You see them confidently strolling through the terminal with a stern look on their face and a dashing uniform to match. The professional halo of the pilots rubs on you and if you’re afraid of flying, at least these people sure as heck seem in control. But behind this shroud of coolness lie insecurities, anxiety, and depression. As many as 13% of airline pilots flying in the U.S. may be suffering from depression and 1 in 25 contemplated suicide in the past two weeks.
What’s striking is that the participants reported they were reluctant to seek help for their problems because this might damage their careers.
This is the first study of its kind to use such a large sample base — 3,485 working commercial pilots who completed an anonymous health survey. The questionnaire was pretty general but embedded inside were standard questions that screened for clinical depression.
Of these 3,278 survey pilots, 426 had scores above the threshold required for a depression diagnosis. About half of the participants answered questions about their mental health in more detail, 75 of whom reported they thought about harming themselves or be better off dead in the previous two weeks.
Now, the findings reported by Harvard University might not be too surprising. As many as one in five Americans suffer from depression at one point in their lives and the results suggest pilots fit in the national tally. Everyone’s depressed!
“Underreporting of mental-health symptoms and diagnoses is probable among airline pilots due to the public stigma of mental illness and fear among pilots of being grounded,” the study says.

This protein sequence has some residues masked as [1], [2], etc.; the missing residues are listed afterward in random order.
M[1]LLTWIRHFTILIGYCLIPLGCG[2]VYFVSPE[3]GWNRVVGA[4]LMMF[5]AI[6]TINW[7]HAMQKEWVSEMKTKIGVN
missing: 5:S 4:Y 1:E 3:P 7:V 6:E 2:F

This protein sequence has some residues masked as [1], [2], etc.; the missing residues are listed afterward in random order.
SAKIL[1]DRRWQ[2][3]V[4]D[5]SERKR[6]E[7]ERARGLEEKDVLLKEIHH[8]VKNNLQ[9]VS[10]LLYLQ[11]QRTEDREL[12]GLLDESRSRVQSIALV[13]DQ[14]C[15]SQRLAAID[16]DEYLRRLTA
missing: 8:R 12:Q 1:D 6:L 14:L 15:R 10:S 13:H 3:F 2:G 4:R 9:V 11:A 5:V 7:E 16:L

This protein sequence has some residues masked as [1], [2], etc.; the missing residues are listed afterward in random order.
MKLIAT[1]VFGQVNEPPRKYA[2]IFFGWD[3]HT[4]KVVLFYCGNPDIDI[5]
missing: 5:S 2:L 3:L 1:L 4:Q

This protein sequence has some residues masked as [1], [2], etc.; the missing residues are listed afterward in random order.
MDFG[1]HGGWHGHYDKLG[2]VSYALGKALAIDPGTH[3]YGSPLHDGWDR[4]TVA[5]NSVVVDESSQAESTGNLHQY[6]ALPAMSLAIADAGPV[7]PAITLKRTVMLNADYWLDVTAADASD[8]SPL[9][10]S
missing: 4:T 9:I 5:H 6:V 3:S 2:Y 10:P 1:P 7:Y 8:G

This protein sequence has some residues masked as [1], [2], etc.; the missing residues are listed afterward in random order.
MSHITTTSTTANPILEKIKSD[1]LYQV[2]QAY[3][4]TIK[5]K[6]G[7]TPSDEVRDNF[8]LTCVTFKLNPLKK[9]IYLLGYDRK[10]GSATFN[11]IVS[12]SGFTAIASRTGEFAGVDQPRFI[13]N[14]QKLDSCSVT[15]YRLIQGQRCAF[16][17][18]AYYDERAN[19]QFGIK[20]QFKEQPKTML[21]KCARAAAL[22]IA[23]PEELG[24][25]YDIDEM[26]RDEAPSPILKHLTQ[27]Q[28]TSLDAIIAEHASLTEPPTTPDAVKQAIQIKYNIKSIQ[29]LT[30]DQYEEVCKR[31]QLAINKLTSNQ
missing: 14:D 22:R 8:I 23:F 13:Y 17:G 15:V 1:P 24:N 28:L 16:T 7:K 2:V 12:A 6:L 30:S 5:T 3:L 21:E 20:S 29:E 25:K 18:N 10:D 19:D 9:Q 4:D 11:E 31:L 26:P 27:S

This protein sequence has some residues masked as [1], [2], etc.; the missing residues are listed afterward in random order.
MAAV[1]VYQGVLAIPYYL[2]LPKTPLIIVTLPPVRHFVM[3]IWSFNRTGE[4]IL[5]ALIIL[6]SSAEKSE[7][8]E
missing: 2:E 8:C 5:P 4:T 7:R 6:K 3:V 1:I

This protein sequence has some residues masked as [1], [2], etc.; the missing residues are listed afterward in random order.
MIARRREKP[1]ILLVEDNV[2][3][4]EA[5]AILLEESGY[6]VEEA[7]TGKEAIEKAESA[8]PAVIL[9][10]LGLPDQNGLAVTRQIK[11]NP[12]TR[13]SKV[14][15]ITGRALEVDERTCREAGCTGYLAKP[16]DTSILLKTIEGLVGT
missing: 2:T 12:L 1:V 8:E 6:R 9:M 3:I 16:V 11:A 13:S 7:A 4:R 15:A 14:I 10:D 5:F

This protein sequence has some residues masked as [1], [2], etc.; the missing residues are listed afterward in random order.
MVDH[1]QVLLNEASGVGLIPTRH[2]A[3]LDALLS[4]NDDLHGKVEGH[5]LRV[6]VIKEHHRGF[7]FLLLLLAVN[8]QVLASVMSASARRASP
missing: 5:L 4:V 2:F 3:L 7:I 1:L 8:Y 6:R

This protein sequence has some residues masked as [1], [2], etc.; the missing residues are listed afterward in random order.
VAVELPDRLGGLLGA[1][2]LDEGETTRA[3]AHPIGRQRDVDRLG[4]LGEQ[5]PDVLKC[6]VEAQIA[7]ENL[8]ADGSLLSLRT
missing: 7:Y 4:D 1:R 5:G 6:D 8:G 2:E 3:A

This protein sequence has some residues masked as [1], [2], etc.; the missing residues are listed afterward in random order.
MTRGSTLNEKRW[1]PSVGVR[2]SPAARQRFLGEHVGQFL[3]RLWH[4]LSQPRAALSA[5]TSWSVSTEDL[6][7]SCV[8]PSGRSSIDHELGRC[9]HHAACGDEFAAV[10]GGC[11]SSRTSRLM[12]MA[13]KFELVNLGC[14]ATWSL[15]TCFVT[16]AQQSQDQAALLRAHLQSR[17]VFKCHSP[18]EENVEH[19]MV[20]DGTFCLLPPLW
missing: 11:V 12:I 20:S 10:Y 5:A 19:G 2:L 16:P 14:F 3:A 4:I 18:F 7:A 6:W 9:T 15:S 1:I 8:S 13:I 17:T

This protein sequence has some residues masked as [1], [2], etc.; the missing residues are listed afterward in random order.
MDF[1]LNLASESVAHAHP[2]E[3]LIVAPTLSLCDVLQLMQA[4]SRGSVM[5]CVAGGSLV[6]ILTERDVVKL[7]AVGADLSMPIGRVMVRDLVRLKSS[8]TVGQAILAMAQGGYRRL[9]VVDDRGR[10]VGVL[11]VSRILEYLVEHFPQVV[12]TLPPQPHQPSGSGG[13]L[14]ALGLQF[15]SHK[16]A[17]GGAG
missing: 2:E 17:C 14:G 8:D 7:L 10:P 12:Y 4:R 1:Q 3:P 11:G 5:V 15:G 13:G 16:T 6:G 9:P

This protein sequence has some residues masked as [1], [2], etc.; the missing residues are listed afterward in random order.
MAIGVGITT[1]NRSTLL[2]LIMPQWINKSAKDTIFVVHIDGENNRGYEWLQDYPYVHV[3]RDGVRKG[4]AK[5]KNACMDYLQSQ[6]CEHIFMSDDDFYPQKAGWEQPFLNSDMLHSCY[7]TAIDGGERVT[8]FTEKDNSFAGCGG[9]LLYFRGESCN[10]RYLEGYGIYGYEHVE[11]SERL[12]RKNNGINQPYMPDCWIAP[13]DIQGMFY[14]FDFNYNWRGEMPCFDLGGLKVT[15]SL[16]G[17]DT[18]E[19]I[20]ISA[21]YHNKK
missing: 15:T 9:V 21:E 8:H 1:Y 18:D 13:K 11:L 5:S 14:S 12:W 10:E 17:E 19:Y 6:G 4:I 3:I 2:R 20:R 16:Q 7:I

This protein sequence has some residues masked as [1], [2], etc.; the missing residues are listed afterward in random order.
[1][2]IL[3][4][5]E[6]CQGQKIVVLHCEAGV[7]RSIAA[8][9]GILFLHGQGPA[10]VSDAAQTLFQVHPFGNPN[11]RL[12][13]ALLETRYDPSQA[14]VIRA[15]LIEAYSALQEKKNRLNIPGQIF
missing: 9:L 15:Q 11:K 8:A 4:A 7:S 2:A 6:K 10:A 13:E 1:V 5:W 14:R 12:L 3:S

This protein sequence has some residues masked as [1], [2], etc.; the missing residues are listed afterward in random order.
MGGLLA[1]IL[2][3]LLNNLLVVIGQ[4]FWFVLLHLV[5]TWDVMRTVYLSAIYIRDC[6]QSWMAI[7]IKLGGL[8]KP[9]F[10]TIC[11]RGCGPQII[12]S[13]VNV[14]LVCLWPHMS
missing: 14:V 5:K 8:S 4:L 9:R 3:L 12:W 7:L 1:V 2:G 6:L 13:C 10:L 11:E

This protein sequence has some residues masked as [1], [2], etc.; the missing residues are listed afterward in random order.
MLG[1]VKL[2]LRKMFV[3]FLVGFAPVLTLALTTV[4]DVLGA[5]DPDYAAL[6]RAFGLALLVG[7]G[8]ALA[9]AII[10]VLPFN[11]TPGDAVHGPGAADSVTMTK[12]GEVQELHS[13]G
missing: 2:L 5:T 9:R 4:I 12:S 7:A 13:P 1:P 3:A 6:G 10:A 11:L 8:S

However, it’s one thing for an accountant to have ‘bad thoughts’ and another for a person to feel the same when he’s in charge of tons of metal flying through the air with over 300 people onboard. Of course, a suicidal pilot would rather finish the job in his hot tub than end his misery in a flying inferno, but that’s not to say it can’t happen.
In 2013, 27-year-old Andreas Lubitz deliberately crashed a Germanwings airliner into a mountainside. Lubitz was alone in the cockpit having sealed the captain off. The young suicidal pilot reportedly breathed evenly even under the background noise of frantic pounding on his door and the screams of hundreds of nervous passengers.
Granted, cases such as Lubitz are far more complicated. It’s likely Lubitz suffered not just from depression, but some serious personality and mood disorder problems.
Everyone can agree, however, that flying for long hours many times a week is very stressful, and if not more is done about it the safety of passengers is put at risk.
The Federal Aviation Administration is responsible for supervising flight safety in the United States and since 2010, the agency issued guidelines saying pilots suffering from mild-to-moderate depression can continue flying if they take approved anti-depressants for 12 months and report better mood after. However, pilots are still anxious about reporting their mental health problems out of fear of becoming grounded.
Right now, the FAA does not conduct routine psychological evaluations and this ought to change.
That being said, the authors of the report caution passengers that their trust and confidence in safe flying shouldn’t take a hit because of the study’s findings.
“It’s likely given these statistics, I probably have flown with someone who had thoughts. They just didn’t share them with me,” pilot Chesley “Sully” Sullenberger told the NY Post. “Self-reporting is critically important.”
Tibi is a science journalist and co-founder of ZME Science. He writes mainly about emerging tech, physics, climate, and space. In his spare time, Tibi likes to make weird music on his computer and groom felines.